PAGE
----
Pentagon targets military sex assaults

"The United States military has a zero-tolerance policy for sexual assault," Defense Secretary Leon Panetta said Wednesday.

Story highlights

  • "One sexual assault is one too many," Defense Secretary Panetta says
  • Military spouses, civilian workers become eligible for military sex assault programs
  • Sex assaults are "a stain on the good honor of the great majority of our troops," Panetta says

Defense Secretary Leon Panetta outlined new measures Wednesday targeting sexual assaults against U.S military personnel, saying he has "no higher responsibility than to protect those who are protecting America."

"Our men and women in uniform put their lives on the line every day to try to keep America safe," Panetta said at a Pentagon announcement Wednesday. "We have a moral duty to keep them safe from those who would attack their dignity and their honor. That's why I've been so concerned by the problem of sexual assault in the military."

The Pentagon has been under congressional and legal pressure to fight harder against sexual assault in the ranks.

Panetta, at a Pentagon announcement Wednesday, said 3,191 sexual assaults were reported last year.

"One sexual assault is one too many," Panetta said.

The new initiatives include a credentialing program for military sex assault response coordinators and victim advocates that would be "aligned with national standards," Panetta said.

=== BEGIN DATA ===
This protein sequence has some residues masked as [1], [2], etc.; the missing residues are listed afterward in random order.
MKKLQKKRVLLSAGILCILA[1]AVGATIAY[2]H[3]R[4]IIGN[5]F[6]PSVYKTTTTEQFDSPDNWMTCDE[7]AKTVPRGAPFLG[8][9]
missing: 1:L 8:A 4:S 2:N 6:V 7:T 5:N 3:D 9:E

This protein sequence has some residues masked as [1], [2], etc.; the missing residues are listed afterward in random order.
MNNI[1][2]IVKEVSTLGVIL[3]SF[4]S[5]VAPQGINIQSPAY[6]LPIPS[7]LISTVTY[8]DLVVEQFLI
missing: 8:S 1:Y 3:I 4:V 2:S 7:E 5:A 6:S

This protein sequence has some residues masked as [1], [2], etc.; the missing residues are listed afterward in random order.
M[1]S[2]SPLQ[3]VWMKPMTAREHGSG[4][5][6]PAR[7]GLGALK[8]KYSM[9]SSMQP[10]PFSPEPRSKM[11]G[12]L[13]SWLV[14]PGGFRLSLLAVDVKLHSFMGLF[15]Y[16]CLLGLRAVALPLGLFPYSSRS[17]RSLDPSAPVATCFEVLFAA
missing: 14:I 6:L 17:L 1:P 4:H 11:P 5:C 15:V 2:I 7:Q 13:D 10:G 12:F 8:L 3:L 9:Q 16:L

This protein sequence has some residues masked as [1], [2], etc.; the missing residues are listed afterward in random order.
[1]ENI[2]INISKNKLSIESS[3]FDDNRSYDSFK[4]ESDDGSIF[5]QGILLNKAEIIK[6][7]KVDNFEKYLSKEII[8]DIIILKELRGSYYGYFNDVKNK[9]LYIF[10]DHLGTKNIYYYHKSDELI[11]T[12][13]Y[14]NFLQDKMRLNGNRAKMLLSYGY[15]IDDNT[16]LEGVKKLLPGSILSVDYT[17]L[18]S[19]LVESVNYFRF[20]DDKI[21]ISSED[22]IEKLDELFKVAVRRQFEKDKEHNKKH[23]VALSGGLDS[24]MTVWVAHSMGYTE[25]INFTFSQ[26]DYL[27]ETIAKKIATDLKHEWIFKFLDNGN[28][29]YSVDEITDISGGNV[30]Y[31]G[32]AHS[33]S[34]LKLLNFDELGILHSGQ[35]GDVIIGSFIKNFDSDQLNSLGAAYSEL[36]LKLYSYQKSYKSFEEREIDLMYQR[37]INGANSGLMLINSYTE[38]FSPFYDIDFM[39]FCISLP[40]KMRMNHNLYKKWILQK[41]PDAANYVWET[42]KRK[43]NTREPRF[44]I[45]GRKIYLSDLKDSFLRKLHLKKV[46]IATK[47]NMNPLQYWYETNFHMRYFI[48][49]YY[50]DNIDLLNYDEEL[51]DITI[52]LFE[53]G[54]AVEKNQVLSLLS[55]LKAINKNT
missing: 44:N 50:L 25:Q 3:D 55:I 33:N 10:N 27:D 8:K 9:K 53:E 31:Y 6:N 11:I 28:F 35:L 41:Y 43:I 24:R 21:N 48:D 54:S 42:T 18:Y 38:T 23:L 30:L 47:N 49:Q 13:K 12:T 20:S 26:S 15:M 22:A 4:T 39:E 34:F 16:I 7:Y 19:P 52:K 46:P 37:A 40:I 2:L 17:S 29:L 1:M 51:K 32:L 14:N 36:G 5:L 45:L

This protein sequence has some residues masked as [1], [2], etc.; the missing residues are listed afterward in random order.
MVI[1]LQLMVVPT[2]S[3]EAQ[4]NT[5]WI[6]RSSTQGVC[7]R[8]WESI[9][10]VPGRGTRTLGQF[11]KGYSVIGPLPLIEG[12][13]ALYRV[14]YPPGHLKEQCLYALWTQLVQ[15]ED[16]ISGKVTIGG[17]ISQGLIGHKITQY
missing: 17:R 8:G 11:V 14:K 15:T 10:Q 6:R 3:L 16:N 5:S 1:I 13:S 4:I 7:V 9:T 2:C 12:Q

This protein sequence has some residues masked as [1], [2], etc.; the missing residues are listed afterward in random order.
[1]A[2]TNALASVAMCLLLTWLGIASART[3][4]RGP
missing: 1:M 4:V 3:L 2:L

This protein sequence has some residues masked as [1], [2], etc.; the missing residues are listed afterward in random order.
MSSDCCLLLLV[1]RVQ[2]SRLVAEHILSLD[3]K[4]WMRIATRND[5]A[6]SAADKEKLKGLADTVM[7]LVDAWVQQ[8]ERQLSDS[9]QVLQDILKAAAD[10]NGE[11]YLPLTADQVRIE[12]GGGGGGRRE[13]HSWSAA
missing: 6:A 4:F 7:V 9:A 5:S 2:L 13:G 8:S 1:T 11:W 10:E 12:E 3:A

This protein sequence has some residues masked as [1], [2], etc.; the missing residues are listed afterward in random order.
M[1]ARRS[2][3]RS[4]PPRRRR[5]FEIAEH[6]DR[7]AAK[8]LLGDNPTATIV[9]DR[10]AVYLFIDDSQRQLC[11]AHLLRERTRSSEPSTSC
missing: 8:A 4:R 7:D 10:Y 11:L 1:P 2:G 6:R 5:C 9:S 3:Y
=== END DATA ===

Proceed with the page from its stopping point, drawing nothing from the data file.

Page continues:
"I'm committed to providing you the support and resources that you need and to taking whatever steps are necessary to keep what happened to you from happening to others," he said.

    Military spouses and adult dependents will be able to file confidential sex assault reports and get victim support services, he said. Civilians working for the Defense Department abroad, including contractors in combat areas, will also become eligible for "emergency care and the help of a response coordinator and victim advocate," Panetta said.

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    "The United States military has a zero-tolerance policy for sexual assault, and we will hold the perpetrators appropriately accountable," he said.

    Panetta promised increased funding to train military investigators and judge advocates about sexual assault cases.

    A system to track sexual assault reports and monitor cases is being established "so that we'll have a comprehensive database for information available later this year," Panetta said.

    "Sexual assault has no place in this department," he said. "It is an affront to the basic American values we defend and it is a stain on the good honor of the great majority of our troops and our families."